Figure 3 shows how short passes like the one diagrammed in Figure 1 can be used to set up big plays. This time, runner-receiver Mario Fannin (No. 27) is Newton's target. The play starts just like most Auburn plays: a shotgun snap and a fake option handoff, with Newton crouching and riding. Fannin's sideline route even looks a little like the route Blake ran in Figure 1. But Fannin is really running a "wheel." Auburn's coaches saw that the defense had two deep safeties, meaning the opponent was either in Cover-2 zone or in man coverage with deep safety help.
In either case, Fannin's wheel route is the perfect call. In this example, the defense was in man coverage, meaning a linebacker had to chase Fannin up the sideline: a total mismatch.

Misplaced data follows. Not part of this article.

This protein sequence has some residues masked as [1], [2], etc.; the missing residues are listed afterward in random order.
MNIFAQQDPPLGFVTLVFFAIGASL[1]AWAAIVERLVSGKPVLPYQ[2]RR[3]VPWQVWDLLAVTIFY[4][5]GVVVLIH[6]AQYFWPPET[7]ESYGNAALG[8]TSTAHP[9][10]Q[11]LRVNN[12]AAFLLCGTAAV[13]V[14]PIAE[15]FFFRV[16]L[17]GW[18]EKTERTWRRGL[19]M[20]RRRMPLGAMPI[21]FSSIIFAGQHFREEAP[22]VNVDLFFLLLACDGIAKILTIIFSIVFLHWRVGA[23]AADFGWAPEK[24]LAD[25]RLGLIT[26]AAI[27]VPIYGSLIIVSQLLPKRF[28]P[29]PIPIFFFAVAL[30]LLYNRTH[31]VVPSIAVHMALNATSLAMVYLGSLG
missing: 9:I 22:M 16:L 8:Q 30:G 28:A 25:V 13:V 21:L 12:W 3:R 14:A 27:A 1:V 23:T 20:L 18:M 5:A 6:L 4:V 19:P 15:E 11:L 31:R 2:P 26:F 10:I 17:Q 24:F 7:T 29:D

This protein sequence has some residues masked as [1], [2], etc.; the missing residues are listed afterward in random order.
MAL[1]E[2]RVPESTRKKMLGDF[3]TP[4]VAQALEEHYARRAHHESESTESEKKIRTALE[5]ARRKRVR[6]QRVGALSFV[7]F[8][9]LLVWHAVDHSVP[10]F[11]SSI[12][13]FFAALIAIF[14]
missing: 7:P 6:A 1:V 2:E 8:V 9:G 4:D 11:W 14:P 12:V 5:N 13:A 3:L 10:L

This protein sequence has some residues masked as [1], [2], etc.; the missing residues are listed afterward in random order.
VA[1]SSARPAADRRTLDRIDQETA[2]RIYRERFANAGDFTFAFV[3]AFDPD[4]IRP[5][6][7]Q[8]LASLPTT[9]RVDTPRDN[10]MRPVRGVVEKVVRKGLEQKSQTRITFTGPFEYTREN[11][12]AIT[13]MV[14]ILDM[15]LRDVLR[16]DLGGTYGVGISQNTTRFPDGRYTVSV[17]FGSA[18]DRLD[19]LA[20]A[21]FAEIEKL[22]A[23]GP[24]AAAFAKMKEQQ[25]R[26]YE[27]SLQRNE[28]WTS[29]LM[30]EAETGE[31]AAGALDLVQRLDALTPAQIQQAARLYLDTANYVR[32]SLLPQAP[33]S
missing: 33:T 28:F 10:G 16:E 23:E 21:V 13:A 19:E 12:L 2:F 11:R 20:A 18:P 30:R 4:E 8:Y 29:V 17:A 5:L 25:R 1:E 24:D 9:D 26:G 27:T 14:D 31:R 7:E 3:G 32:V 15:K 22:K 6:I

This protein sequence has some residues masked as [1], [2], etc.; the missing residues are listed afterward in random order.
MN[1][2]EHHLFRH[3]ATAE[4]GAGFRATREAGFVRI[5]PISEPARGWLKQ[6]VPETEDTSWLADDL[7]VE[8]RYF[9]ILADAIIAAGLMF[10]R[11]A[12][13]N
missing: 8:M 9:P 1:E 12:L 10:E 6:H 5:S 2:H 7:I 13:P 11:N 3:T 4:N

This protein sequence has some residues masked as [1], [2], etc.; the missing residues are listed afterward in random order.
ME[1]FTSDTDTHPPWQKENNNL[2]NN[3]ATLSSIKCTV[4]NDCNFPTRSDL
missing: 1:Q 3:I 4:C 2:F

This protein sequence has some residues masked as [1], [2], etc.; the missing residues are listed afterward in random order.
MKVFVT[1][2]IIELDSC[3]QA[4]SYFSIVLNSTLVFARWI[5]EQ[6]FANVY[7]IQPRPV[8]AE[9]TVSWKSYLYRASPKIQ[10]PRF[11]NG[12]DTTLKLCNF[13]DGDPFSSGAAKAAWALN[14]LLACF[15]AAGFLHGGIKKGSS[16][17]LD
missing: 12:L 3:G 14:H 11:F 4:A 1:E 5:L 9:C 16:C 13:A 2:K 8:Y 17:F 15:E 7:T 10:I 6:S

Auburn used a play similar to the one shown to score an important touchdown in the BCS championship against Oregon, with Blake making the catch from the slot position. They were exciting plays, but what did Newton actually do? He caught the snap, made a fake, turned and threw. His feet were not set, he had no reads to make, and his receivers were wide open. These were "scheme" touchdowns, and the Auburn tape is full of them. What's rare are examples of Newton taking the snap, scanning the defense and checking down to a second or third receiver. When in doubt, Newton usually ran.
Again, every spread quarterback benefits from "scheme" passes. But few are as dependent on them as Newton. Dalton, Kaepernick and Gabbert had to make many more decisions at the line of scrimmage. Even Vince Young had fewer catch-fake-throw opportunities at Texas than Newton had last year. Only one top prospect in the last decade was as system-dependent as Newton.